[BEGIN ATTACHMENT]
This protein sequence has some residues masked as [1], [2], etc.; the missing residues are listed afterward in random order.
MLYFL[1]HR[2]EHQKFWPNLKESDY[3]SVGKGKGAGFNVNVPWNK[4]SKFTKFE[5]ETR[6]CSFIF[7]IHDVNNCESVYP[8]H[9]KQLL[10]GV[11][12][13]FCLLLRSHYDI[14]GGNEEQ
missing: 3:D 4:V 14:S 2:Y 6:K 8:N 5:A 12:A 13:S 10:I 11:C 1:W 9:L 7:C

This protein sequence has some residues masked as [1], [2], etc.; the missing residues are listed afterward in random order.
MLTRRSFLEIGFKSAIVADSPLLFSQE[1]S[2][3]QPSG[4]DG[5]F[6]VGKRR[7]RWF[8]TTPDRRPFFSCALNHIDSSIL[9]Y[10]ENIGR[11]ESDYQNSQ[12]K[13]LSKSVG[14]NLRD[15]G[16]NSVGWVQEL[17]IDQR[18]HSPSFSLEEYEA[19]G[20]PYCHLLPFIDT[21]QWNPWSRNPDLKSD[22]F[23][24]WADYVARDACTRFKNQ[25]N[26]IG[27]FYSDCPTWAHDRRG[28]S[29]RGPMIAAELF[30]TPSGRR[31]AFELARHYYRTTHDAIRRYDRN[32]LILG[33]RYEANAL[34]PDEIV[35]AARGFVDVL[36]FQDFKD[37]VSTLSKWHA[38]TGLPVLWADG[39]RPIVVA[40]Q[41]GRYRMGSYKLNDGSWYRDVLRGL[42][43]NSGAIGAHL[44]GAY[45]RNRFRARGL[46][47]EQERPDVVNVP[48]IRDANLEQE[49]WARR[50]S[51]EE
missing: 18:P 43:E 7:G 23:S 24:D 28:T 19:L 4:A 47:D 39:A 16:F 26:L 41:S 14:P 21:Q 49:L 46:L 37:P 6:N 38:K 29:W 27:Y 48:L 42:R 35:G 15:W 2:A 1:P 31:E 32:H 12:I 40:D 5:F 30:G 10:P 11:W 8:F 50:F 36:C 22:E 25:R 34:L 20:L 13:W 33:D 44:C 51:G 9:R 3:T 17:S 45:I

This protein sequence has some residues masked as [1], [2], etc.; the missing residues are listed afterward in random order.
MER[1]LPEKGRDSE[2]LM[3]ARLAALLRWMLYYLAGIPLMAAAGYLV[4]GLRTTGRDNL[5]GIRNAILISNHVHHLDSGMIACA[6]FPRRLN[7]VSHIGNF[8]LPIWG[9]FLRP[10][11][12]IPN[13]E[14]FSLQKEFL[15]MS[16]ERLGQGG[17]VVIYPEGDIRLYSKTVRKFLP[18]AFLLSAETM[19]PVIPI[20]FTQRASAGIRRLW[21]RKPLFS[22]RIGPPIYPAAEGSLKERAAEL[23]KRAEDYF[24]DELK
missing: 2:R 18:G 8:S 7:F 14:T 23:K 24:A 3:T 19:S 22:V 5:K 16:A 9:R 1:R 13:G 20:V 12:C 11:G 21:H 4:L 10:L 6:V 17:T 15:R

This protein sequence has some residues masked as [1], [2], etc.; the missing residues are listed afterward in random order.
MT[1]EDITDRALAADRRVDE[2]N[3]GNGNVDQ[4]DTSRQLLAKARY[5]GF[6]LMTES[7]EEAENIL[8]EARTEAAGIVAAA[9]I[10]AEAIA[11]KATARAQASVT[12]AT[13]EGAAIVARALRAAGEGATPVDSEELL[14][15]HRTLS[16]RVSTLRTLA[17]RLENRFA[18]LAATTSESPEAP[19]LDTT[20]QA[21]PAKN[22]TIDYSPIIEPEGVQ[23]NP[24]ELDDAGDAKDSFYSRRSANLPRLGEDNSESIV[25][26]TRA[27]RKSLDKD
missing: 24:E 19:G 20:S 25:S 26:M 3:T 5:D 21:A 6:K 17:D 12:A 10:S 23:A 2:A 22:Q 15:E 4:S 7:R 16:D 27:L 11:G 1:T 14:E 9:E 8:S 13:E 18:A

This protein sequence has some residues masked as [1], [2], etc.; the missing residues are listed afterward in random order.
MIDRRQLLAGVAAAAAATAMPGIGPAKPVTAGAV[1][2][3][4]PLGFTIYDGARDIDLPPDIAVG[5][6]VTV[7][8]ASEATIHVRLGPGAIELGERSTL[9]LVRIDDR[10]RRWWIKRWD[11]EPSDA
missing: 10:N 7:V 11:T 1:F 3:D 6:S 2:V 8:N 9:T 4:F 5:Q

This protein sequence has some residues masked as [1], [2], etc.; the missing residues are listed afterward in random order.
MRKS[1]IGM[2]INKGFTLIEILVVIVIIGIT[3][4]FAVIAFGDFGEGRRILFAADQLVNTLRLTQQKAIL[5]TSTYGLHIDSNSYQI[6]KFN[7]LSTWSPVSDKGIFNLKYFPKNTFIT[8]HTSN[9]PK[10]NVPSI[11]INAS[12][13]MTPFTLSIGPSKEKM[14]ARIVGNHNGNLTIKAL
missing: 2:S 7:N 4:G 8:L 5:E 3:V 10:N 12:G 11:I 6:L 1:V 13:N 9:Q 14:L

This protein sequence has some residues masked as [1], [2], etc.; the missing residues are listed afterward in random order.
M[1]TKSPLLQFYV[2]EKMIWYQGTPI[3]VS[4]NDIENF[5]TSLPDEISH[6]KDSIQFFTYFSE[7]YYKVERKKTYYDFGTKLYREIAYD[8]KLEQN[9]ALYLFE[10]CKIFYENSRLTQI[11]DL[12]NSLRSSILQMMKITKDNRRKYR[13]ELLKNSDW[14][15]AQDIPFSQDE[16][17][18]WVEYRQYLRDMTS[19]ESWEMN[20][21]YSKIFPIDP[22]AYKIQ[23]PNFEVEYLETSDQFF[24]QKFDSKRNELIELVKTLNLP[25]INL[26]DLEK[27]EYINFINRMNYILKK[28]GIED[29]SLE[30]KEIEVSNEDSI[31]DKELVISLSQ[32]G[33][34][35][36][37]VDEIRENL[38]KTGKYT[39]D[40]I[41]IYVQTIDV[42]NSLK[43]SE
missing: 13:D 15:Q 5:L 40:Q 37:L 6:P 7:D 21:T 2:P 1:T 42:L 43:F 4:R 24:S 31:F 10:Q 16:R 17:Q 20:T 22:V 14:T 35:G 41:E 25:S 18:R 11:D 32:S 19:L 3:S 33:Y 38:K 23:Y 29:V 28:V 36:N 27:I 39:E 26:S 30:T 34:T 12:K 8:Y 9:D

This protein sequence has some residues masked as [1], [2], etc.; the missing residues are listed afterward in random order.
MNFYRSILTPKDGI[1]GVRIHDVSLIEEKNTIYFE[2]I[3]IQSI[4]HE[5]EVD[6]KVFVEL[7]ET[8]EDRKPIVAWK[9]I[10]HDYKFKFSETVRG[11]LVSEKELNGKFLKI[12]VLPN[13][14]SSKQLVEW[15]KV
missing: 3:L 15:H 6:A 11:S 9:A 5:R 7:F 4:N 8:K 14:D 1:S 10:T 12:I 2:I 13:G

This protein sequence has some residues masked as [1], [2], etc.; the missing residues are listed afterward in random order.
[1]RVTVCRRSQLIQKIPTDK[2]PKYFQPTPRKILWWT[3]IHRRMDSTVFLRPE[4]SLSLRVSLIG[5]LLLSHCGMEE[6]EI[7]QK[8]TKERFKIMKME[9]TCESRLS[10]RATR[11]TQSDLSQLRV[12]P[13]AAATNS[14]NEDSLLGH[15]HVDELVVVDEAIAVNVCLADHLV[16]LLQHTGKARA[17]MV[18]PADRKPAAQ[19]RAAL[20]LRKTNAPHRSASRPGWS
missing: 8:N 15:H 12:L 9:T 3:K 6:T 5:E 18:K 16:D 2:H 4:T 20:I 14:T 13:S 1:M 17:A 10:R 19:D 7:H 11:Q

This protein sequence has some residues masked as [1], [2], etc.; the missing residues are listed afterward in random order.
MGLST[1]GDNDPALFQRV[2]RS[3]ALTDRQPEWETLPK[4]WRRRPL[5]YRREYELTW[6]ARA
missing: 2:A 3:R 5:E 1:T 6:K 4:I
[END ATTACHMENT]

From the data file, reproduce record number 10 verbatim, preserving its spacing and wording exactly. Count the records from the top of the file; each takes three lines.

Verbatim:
This protein sequence has some residues masked as [1], [2], etc.; the missing residues are listed afterward in random order.
MGLST[1]GDNDPALFQRV[2]RS[3]ALTDRQPEWETLPK[4]WRRRPL[5]YRREYELTW[6]ARA
missing: 2:A 3:R 5:E 1:T 6:K 4:I